Here’s your blast of casting bites for the end of the week. First up, Don Cheadle and Brendan Gleeson will team as unlikely cop partners in The Guard. Film follows the confrontational small-town Sgt. Gerry Boyle (Gleeson), who likes hookers and isn’t interested in drug runners, and FBI Agent Everett (Cheadle) in a tale of international coke smuggling. Sounds on the surface like an Irish reversal of Beverly Hills Cop, where the small-town local guy is the irreverent jokester while the outsider is terribly straightlaced. John Michael McDonagh writes and directs. If it weren’t for the cast, and the fact that it takes place in Ireland (not even sure why that’s a draw) I’d be brushing this one off already. [ComingSoon]
After the break, Reese Witherspoon demonstrates the first rule and Djimon Hounsou kicks some ass. Read More »
IMPA has the new poster for Summit Entertainment’s sci-fi thriller Push. The concept is pretty cool, but the footage that premiered at Comic Con was unimpressive (to be nice). The theatrical poster hints at some of the film’s many possibilities.
Push hits theaters on February 6th 2009.
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Summit Entertainment revealed the first footage from their upcoming thriller Push. The clip played like the opening credit sequence of a film, showing us images and close-ups but no actual scenes (of at least as far as I could tell). The segment was cut over Clint Mansell’s Fountain soundtrack which probably made it feel cooler than it actually was. A young female character named Cassie explains that there are special people in this world that have been born with psychic powers. It was explained that in 1945 government agencies set up for psychic warfare, trying to turn those people with abilities into soldiers. After the war, governments began to set up up divisions with agents trained to hunt them down like animals, test and categorize them.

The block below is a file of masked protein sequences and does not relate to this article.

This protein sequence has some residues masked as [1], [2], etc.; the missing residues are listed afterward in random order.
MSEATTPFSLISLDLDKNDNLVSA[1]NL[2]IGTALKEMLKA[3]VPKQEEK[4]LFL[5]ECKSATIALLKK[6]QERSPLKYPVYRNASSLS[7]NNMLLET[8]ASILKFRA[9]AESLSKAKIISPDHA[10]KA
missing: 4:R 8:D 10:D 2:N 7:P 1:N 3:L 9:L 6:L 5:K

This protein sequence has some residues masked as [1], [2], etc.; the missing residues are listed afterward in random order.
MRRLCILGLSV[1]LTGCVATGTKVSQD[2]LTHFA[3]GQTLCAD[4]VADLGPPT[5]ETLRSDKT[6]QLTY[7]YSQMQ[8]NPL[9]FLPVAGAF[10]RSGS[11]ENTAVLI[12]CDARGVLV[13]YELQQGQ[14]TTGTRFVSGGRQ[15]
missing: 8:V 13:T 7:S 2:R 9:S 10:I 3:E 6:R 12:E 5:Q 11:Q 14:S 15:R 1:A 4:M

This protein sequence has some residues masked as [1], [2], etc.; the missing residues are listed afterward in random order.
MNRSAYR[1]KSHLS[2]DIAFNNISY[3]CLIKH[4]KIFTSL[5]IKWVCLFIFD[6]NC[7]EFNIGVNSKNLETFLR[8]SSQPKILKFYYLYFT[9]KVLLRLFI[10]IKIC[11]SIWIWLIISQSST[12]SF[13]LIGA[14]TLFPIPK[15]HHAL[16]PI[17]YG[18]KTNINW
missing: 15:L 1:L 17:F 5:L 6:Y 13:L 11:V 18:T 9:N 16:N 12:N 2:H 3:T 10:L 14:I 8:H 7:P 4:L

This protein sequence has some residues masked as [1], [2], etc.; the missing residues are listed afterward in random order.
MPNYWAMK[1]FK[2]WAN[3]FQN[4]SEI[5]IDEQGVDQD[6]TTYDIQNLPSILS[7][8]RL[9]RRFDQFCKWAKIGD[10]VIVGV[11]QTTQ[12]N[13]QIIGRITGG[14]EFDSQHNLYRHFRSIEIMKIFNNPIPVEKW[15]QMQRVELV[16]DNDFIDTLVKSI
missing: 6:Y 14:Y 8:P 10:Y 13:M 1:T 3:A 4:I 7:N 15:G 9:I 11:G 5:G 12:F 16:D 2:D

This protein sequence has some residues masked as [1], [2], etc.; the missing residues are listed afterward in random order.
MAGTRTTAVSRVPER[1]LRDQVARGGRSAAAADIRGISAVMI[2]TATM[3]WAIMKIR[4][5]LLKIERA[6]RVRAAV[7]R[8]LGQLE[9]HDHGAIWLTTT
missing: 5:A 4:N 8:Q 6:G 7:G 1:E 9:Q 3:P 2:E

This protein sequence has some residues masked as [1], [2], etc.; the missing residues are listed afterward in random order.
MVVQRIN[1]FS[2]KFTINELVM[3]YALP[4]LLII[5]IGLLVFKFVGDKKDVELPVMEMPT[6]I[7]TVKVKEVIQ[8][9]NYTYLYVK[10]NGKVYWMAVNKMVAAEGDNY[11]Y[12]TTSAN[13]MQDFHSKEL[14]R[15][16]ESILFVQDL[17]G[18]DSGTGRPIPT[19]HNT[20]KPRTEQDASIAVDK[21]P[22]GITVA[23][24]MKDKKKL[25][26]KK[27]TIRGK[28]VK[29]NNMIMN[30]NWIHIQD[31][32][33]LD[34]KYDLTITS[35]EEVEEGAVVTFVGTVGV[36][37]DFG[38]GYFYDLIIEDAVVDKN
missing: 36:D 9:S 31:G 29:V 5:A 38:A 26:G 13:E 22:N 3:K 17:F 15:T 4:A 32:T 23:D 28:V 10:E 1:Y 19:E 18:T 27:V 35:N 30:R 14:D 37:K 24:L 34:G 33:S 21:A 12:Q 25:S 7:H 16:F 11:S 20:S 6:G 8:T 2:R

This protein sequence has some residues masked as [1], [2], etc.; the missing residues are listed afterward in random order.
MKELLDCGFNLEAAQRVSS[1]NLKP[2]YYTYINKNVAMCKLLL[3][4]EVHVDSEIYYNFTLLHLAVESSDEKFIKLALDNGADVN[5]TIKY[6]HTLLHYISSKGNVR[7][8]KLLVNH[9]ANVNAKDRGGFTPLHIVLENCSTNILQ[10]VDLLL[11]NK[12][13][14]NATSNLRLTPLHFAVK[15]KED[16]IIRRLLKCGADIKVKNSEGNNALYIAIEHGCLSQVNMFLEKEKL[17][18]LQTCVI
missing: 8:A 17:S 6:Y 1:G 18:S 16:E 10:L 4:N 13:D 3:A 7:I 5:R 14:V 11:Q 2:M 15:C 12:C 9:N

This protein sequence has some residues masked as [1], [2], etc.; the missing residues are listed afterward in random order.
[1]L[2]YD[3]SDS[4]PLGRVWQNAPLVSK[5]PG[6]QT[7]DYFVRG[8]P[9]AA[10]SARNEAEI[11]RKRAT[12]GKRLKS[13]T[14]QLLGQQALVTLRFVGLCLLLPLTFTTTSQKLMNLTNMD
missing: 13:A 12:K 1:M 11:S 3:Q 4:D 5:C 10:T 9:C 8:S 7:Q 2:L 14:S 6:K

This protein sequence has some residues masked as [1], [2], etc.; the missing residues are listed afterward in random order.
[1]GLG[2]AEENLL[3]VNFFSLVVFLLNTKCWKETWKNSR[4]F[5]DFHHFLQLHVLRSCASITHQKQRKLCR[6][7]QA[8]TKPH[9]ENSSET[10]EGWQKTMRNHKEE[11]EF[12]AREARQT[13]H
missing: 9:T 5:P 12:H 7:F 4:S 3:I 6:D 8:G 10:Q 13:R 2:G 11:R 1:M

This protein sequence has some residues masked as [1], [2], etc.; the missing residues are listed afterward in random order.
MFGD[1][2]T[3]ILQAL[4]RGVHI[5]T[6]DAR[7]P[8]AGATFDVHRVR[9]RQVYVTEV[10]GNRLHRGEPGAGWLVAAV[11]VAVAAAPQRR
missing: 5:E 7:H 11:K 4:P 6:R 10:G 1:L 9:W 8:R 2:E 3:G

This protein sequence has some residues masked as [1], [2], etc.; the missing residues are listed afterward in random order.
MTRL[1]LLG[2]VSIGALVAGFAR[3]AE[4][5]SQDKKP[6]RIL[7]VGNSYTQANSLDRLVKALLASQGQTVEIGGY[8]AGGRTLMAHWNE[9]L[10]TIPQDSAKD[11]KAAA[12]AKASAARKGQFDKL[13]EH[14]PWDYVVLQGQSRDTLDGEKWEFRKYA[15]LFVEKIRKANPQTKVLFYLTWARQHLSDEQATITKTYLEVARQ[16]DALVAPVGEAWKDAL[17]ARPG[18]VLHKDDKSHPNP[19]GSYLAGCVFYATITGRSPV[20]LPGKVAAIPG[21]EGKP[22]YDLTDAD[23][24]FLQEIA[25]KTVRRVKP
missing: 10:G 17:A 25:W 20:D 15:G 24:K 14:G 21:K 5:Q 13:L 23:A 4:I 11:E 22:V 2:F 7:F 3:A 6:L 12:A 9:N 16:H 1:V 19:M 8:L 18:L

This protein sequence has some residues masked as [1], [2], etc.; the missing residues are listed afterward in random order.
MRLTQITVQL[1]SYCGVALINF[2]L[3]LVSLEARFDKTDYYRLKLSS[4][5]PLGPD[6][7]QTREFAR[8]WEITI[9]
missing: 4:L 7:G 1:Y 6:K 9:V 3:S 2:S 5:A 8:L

There are a bunch of different types of psychic abilities:
A watcher can see the future.
A mover is telekinetic.
Sniffers who can see the history of an object.
Shifts can temporarily change the shape of things
Wipers can wipe your memory.
And pushers can put thoughts in other people’s heads.
Cassie is a watcher
The devisions are trying to develop a drug which would allow normal people to develop psychic abilities, but apparently every test so far has been fatal.
A second clip showed an agent played by Djimon Hounsou who convinces a guy to put a gun into his mouth and kill himself through mind control.
A third clip shows Nick Gant, played by Chris Evans, who has gone into hiding in the busy area of Hong Kong. He is eating at a fish market with Camilla, played by Dakota Fanning, while she tries to convince him to join up with her in the fight against the devisions. Nick decides to leave, but Cassie follows him trying to convince him to help her. But just then she sees some cheesy flashes of the near future. “They’re here in the market” “We got to get out of here!” The group corners Cassie and Nick. One of the hunters says “Stupid child… I’ve already seen how you die.” Cassie responds “But we know its not here and not today.” Chris screams, using his ability to blow shit up all around them. Fish tanks everywhere explode. The special effects were clearly unfinished, and you could tell. The story offers some interesting possibilities, but the screenplay seemed very weak. And what else can you expect from the guy who brought us Bat Thumb, a parody of batman using characters made out of thumbs. There were actually a few unintentional laughs from the crowd, which is never a good sign. But then again, the Twilight fans next to me said it looked awesome.